I guess I was looking for pics of the straps in place and not so much strapping. Also are you shipping via UPS or LTL or what?

I ship UPS and FedEx. I’ll need to inquire with them about whether straps are allowed penalty-free.

Denis
 
(See above posts regarding strap handles for heavy packages)

I was shipping another straight edge yesterday at UPS and asked if strap handles were allowed on heavy packages. The clerk sort of chuckled and said that they would be OK, but they would never be used. She explained that the delivery folks all just use hand trucks for large items and the straps would be inconvenient for them. Maybe other clerks/delivery people would have a different perspective. UPS website does not recommend them for heavy objects.

FWIW

Denis
 
(See above posts regarding strap handles for heavy packages)

I was shipping another straight edge yesterday at UPS and asked if strap handles were allowed on heavy packages. The clerk sort of chuckled and said that they would be OK, but they would never be used. She explained that the delivery folks all just use hand trucks for large items and the straps would be inconvenient for them. Maybe other clerks/delivery people would have a different perspective. UPS website does not recommend them for heavy objects.
Isn't the issue getting the heavy thing on and off the hand truck?
 
Isn't the issue getting the heavy thing on and off the hand truck?
Sure, but she said they just grab the package and move it and do not/would not use an added strap. Who better to ask than at the source I guess? But the next time I see our UPS delivery guy who has worked our route for 20 years, I'll ask Pat too.

Denis
 
Do you have any pics? I figured UPS would ding me for any shape other than a simple box. I just shipped yesterday a 56- pound crated and boxed straight edge. That box is a royal pain to handle. If I could put a handle on it, I surely would do so.

Here's a plywood crate I recently constructed to ship a heavy piece of equipment along with some accessories. The box is about 13" high x 12" wide x 29" long, and once loaded weighed about 74 pounds. I added a webbing handle on each end (You can see them coming through to the inside of the crate in the open top view -- they are stapled and then thru-bolted to the end panels. You can also see some some structures built into the crate to help secure the items being shipped).

In addition to being glued (except the top) and screwed together, I also wrapped the crate with filament tape... I'll find out on Wednesday how the shipment faired when I show up to do the installation.
Crate1.jpgCrate2.jpgCrate3.jpg
There was an extra charge from UPS for this parcel, but I don't know if it was due to the weight or being a plywood crate instead of a cardboard box, or what.
 
On occasion, I have made small wood crates for UPS or FedEx shipments with something grippable on the outside edges. The crate walls are thin plywood (1/4" or even 3/16") stapled to a frame made with 1x3 or 1x2 firring strips (actually 3/4"x2-1/2" or x1-1/2"). The frames are placed on the outside, and are screwed or stapled to each other along the crate edges.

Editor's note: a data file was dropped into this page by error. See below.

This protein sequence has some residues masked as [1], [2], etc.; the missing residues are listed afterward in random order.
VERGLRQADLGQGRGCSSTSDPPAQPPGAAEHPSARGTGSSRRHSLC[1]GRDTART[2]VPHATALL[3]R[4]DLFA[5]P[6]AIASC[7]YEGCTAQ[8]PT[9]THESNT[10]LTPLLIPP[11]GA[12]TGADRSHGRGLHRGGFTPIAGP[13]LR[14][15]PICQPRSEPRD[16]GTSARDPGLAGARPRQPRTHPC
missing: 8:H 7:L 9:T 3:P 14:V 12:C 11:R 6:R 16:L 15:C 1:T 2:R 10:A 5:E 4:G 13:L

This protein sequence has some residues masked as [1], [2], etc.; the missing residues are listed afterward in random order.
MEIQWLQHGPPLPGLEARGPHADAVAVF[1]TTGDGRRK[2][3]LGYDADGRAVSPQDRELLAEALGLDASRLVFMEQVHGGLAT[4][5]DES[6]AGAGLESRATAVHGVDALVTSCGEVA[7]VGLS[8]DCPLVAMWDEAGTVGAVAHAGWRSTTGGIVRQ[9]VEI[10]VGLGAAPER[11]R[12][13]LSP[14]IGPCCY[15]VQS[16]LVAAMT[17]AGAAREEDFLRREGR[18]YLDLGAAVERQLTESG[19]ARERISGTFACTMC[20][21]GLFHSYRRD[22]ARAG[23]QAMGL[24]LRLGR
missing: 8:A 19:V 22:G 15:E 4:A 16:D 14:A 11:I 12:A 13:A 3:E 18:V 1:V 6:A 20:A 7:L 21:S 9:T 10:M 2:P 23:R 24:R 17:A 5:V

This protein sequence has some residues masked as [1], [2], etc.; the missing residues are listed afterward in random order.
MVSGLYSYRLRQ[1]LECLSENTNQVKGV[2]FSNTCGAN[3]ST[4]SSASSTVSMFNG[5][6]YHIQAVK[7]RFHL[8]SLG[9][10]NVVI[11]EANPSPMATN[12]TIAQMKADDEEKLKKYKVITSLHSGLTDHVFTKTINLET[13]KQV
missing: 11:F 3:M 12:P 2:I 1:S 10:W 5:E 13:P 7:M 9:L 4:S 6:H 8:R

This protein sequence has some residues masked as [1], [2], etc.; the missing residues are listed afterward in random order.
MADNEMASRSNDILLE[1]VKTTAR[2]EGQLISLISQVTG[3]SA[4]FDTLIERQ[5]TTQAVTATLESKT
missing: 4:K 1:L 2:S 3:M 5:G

This is not a super secure hand hold, but it is plenty for lifting the crate onto a handtruck or rotating it.
The major downside is that the frame, being on the outside, counts against the dimensions of the crate. UPS just loves charging for 1.5" additional in each of the three dimensions.
 
On occasion, I have made small wood crates for UPS or FedEx shipments with something grippable on the outside edges. The crate walls are thin plywood (1/4" or even 3/16") stapled to a frame made with 1x3 or 1x2 firring strips (actually 3/4"x2-1/2" or x1-1/2"). The frames are placed on the outside, and are screwed or stapled to each other along the crate edges.
This is not a super secure hand hold, but it is plenty for lifting the crate onto a handtruck or rotating it.
The major downside is that the frame, being on the outside, counts against the dimensions of the crate. UPS just loves charging for 1.5" additional in each of the three dimensions.
Yes, I have made probably 200 small to medium-sized wood crates to ship castings in over the last few years. But, I learned with my first shipment that UPS charges a significant surcharge if the crate is not wrapped in cardboard. This surcharge makes sense as handling wood is often a painful splintery experience. That is why I was leery of any handles as UPS does not recommend them but also does not specifically state they will result in a surcharge. I can see where the handles could also be a problem for UPS and the like as the handles might snag in handling equipment.

Thanks to you both, SF and Hawk, for your pics.

Denis
 
FWIW, I've seen cardboard boxes with web strap handles on the ends similiar to what I showed above (although I don't know how they are fastened -- suspect they are continuous through the bottom of the box). It's where I got the idea for mine!

Regardless of whether the package handlers and delivery person make use of the straps, *I* used them (for getting the shipment to it's drop-off point, and will likely use them when I'm unpacking the crate at the shipment's final destination).